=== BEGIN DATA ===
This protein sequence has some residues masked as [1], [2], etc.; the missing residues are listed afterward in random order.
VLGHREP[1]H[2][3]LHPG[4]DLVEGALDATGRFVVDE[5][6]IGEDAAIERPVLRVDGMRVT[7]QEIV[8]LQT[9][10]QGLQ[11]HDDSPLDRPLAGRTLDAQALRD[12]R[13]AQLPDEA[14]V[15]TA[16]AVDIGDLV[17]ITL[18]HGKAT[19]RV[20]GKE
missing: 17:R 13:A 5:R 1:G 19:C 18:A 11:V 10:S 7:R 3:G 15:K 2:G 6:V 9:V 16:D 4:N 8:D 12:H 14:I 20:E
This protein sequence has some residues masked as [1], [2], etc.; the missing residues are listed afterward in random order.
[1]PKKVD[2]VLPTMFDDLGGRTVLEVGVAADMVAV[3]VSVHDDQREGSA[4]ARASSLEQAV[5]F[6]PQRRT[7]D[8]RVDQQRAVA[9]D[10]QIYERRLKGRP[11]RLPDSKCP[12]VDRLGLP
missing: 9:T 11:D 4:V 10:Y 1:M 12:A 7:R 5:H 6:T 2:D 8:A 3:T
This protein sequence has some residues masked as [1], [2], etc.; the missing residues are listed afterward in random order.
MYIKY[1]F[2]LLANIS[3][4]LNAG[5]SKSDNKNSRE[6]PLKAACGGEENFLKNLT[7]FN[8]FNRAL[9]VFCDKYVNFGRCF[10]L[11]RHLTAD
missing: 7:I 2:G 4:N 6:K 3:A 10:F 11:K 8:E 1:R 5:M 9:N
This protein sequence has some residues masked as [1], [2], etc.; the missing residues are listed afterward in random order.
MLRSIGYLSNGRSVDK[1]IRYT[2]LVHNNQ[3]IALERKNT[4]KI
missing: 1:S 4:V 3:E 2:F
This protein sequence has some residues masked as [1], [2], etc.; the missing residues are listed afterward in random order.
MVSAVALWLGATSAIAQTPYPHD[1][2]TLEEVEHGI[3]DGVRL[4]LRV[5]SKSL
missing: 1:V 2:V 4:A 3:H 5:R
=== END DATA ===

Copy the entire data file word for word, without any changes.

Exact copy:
This protein sequence has some residues masked as [1], [2], etc.; the missing residues are listed afterward in random order.
VLGHREP[1]H[2][3]LHPG[4]DLVEGALDATGRFVVDE[5][6]IGEDAAIERPVLRVDGMRVT[7]QEIV[8]LQT[9][10]QGLQ[11]HDDSPLDRPLAGRTLDAQALRD[12]R[13]AQLPDEA[14]V[15]TA[16]AVDIGDLV[17]ITL[18]HGKAT[19]RV[20]GKE
missing: 17:R 13:A 5:R 1:G 19:C 18:A 11:V 10:S 7:R 3:G 15:K 2:G 6:V 9:V 16:D 4:N 8:D 12:H 14:I 20:E
This protein sequence has some residues masked as [1], [2], etc.; the missing residues are listed afterward in random order.
[1]PKKVD[2]VLPTMFDDLGGRTVLEVGVAADMVAV[3]VSVHDDQREGSA[4]ARASSLEQAV[5]F[6]PQRRT[7]D[8]RVDQQRAVA[9]D[10]QIYERRLKGRP[11]RLPDSKCP[12]VDRLGLP
missing: 9:T 11:D 4:V 10:Y 1:M 12:A 7:R 5:H 6:T 2:D 8:A 3:T
This protein sequence has some residues masked as [1], [2], etc.; the missing residues are listed afterward in random order.
MYIKY[1]F[2]LLANIS[3][4]LNAG[5]SKSDNKNSRE[6]PLKAACGGEENFLKNLT[7]FN[8]FNRAL[9]VFCDKYVNFGRCF[10]L[11]RHLTAD
missing: 7:I 2:G 4:N 6:K 3:A 10:F 11:K 8:E 1:R 5:M 9:N
This protein sequence has some residues masked as [1], [2], etc.; the missing residues are listed afterward in random order.
MLRSIGYLSNGRSVDK[1]IRYT[2]LVHNNQ[3]IALERKNT[4]KI
missing: 1:S 4:V 3:E 2:F
This protein sequence has some residues masked as [1], [2], etc.; the missing residues are listed afterward in random order.
MVSAVALWLGATSAIAQTPYPHD[1][2]TLEEVEHGI[3]DGVRL[4]LRV[5]SKSL
missing: 1:V 2:V 4:A 3:H 5:R